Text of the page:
Przeszłość Demograficzna Polski (Jan 2015)

Demografia rodziny magnackiej w Wielkim Księstwie Litewskim na tle elit zachodnioeuropejskich. Wybrane problemy

  • Marzena Liedke

Journal volume & issue
Vol. 37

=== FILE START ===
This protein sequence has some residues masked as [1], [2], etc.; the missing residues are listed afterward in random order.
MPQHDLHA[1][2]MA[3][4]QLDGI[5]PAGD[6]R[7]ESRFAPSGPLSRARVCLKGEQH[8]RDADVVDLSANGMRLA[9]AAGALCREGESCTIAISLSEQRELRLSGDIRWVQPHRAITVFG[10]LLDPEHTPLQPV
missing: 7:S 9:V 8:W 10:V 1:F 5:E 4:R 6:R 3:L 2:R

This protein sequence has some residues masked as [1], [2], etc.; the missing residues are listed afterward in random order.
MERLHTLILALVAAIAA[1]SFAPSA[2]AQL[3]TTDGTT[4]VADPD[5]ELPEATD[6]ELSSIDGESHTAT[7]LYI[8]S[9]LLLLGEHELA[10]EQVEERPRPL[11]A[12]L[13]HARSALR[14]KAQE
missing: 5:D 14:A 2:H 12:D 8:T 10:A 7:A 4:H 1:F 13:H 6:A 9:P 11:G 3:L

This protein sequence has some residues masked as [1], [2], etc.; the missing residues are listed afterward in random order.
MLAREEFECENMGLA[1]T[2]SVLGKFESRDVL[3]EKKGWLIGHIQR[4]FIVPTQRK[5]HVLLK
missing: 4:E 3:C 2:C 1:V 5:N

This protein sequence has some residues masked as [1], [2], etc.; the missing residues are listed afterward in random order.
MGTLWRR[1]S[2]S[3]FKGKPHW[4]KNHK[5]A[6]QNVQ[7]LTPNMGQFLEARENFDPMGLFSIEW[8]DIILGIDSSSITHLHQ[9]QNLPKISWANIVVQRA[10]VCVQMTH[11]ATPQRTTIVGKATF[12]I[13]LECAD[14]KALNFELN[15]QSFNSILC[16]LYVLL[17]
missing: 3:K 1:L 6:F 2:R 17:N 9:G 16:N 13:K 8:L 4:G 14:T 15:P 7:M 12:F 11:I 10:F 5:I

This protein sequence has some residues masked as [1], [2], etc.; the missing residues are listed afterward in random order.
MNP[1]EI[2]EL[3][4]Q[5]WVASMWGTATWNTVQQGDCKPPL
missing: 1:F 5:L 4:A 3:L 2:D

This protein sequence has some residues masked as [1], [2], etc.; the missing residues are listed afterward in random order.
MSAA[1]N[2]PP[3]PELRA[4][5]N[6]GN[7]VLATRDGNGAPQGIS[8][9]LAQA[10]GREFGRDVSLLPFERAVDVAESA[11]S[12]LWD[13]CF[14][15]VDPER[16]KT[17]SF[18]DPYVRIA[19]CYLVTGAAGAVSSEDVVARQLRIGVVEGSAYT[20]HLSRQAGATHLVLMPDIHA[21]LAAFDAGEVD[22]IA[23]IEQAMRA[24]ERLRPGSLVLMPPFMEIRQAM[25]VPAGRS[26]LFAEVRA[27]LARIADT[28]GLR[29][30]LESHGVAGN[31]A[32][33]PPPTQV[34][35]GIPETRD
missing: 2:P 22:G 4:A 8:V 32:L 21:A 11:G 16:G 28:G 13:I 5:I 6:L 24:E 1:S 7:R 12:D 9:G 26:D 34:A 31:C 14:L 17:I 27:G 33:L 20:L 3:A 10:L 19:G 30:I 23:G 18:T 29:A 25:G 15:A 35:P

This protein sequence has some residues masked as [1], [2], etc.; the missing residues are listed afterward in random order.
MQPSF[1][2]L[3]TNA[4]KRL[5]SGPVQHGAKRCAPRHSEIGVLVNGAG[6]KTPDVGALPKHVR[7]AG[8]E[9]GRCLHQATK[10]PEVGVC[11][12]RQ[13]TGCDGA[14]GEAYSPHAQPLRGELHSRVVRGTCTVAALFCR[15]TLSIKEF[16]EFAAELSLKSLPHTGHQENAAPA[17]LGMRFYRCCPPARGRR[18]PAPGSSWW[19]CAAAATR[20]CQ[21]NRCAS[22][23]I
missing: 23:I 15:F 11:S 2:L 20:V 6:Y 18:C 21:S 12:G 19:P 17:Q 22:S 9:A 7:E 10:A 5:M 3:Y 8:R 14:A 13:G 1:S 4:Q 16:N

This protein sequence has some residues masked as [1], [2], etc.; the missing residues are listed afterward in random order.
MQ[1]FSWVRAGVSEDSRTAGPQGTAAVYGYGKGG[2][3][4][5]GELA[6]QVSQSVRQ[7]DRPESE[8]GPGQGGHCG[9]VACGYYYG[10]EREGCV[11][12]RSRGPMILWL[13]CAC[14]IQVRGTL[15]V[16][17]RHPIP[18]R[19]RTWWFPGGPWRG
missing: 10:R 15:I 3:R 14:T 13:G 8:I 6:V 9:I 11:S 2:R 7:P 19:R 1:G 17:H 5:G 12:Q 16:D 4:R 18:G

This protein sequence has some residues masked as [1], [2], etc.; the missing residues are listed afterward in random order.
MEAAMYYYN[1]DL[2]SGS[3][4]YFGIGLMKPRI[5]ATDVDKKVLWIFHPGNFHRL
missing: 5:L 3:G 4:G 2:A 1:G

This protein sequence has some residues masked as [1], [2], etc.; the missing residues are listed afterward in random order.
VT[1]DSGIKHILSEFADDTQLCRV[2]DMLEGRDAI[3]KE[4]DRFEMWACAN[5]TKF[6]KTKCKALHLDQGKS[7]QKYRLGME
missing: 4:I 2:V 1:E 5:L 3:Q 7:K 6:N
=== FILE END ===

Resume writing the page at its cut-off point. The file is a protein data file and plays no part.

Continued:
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The article presents the results of the research on the age of newlyweds, the length of marriages, the number of children in the family and life expectancy for the magnate family in the Grand Duchy of Lithuania in the 16th–18th centuries, and the comparison of those numbers with the parameters established by West-European historical demographers for aristocratic elites from Britain, France, Germany and Portugal and the families that ruled in Europe. The demographic parameters for the magnate family have been obtained from the database that contains information on particular genealogical facts such as the date of birth, marriage and death, and the number of children (collected in library and archival queries for nine families) and they have been compared with the results arrived at by West-European researchers. The results for the magnate family indicate that the average age of men who contract marriage for the first time is included between over 23 to over 27 years; that is also the age range when European aristocrats contracted marriages, but the average age approached the upper limit more frequently. The age at which women from magnate families contracted marriage for the first time also correlates with the data concerning European female aristocrats, that is to say between 18 and 23–24, and approaches the upper limit of the interval. In the case of other parameters the magnate family were of lower value. The length of marriage in magnate families was shorter than in England, the number of children in a family also was smaller, and life expectancy was usually shorter both for men and women. When we compare the data concerning magnate families with the analogous parameters concerning the West-European elites we can see that the magnate families from Lithuania were generally less healthy. The increase of nearly all the demographic parameters in the 18th century in their case was after all inferior to the ones referring to similar social groups in England and France. There is a possibility that difficulties connected with obtaining complete data and – as a result – a less numerous research sample, as well as taking into consideration only the children that had grown to the adult age (in the West-European samples all the children that had been born were counted) have influenced the values of the parameters and made them less reliable. That is why it is a need to continue the research and to concentrate on other problems (which are important from the point of view of functioning of the family), such as the size of definite celibate in the group in question, the percentage of second and third marriages, the problem of illegitimate children, etc.